September 2018 Archives

Family law: The fairness factor of spousal support

Life can seem unfair at times. When a British Columbia couple breaks up, there are family law rules in place to ensure there is as much fairness as possible in the divorce process. However, a former partner who pays spousal support may not see it that way. If a couple can't come to an agreement on a figure, a judge will do it for them, so there is a lot to say about trying to work out a settlement.

Understanding property division laws could help prevent disputes

When couples in British Columbia end their relationships, there are often two primary concerns -- what happens to their children and what happens to their property. Unless you entered into an agreement prior to your relationship that divides your property upon divorce, you will need to address this issue during your proceedings. You will also need to go through this process if your common law relationship lasted for a minimum of two years.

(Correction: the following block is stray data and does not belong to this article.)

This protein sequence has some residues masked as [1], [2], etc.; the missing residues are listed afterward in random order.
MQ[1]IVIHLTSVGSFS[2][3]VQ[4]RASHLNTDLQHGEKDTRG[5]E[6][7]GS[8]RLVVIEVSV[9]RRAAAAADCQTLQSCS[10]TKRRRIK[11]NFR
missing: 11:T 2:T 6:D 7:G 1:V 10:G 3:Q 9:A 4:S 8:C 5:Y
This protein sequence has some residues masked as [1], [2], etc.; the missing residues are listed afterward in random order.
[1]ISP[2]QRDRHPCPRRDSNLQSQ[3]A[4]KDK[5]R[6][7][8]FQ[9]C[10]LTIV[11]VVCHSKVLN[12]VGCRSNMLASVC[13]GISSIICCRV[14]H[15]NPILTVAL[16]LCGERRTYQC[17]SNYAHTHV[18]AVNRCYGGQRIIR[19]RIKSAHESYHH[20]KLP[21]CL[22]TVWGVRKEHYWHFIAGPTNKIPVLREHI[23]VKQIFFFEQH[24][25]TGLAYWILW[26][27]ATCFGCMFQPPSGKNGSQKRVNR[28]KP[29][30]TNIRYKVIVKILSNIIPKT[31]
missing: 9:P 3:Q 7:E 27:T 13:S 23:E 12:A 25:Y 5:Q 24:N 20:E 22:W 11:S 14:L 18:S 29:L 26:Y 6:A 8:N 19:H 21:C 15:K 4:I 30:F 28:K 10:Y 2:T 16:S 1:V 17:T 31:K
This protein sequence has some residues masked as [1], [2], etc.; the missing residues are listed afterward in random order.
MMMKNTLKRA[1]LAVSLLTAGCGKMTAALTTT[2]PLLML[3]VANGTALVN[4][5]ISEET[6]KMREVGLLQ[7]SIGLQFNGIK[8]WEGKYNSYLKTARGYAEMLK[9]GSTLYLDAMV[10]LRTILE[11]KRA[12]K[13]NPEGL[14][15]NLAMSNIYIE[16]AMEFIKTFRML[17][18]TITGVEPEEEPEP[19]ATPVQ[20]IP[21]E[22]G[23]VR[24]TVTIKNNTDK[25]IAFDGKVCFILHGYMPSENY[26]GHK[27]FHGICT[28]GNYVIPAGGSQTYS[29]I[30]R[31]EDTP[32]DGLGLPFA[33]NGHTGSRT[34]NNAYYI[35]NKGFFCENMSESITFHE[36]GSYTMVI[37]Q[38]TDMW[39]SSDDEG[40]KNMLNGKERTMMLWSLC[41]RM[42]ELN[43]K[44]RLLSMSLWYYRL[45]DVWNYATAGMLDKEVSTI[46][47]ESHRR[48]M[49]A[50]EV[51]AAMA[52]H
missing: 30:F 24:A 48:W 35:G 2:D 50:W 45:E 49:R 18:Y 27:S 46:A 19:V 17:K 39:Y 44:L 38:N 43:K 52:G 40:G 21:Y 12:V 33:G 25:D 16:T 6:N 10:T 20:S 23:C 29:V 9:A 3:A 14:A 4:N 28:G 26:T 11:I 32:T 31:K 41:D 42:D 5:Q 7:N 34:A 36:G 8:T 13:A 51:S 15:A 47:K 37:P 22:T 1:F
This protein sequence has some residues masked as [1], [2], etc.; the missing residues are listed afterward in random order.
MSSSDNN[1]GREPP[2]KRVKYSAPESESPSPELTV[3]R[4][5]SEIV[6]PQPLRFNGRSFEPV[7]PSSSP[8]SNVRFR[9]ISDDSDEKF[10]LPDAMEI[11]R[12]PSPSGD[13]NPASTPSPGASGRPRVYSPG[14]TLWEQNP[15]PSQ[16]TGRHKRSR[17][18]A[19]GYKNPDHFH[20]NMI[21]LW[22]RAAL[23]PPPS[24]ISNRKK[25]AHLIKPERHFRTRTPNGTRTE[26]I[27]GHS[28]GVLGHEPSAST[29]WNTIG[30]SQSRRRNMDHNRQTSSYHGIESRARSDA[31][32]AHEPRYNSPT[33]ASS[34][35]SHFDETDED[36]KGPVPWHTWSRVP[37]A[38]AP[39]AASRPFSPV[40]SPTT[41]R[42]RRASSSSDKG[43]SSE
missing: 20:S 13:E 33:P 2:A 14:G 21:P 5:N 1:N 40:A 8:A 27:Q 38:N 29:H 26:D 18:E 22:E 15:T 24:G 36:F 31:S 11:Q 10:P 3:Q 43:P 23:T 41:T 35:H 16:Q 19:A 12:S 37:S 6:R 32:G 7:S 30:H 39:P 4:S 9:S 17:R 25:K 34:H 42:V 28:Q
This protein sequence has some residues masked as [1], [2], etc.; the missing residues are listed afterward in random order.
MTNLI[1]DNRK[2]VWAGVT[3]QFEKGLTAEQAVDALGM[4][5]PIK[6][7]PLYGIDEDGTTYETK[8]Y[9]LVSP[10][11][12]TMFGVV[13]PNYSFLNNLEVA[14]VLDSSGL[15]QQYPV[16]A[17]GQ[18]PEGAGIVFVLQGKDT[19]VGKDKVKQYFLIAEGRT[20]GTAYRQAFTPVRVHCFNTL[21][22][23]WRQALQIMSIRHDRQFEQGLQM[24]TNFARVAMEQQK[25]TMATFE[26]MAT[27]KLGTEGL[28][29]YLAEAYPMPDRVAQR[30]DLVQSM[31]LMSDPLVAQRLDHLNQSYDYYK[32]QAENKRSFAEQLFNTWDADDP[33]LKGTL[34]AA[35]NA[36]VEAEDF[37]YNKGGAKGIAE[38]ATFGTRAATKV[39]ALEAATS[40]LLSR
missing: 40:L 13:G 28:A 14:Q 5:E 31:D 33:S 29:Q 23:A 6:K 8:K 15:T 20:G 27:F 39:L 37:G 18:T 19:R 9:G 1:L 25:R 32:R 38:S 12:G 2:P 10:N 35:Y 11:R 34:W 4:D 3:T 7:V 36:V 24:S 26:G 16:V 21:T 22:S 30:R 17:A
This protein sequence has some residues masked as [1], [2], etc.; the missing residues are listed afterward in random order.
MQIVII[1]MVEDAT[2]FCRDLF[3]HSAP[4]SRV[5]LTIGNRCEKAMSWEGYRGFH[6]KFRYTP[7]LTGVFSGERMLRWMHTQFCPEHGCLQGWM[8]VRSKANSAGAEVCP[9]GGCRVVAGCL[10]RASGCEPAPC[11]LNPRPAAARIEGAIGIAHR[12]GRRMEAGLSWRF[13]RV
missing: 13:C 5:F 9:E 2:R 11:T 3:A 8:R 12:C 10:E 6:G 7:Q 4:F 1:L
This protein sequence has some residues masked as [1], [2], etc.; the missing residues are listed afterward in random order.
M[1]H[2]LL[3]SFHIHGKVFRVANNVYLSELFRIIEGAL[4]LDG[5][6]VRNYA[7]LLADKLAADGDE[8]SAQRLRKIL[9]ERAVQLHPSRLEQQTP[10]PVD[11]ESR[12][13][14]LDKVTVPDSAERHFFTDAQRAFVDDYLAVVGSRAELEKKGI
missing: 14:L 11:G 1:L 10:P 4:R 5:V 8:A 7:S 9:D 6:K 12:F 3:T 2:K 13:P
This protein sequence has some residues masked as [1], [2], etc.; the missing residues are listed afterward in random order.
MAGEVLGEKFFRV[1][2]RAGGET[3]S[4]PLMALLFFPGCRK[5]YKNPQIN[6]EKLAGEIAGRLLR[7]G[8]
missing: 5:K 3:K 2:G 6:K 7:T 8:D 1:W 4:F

Family law: Some kids' places off limits after divorce

Children are especially vulnerable after their parents divorce. Kids in British Columbia need places where they feel safe and they're away from the possible angst created by their parents' divorces. Most often, those places are day cares or schools. Those places are usually havens for children whose parents are involved in divorce proceedings, and when parents bring their family law issues into those settings it can be especially disturbing for their kids.

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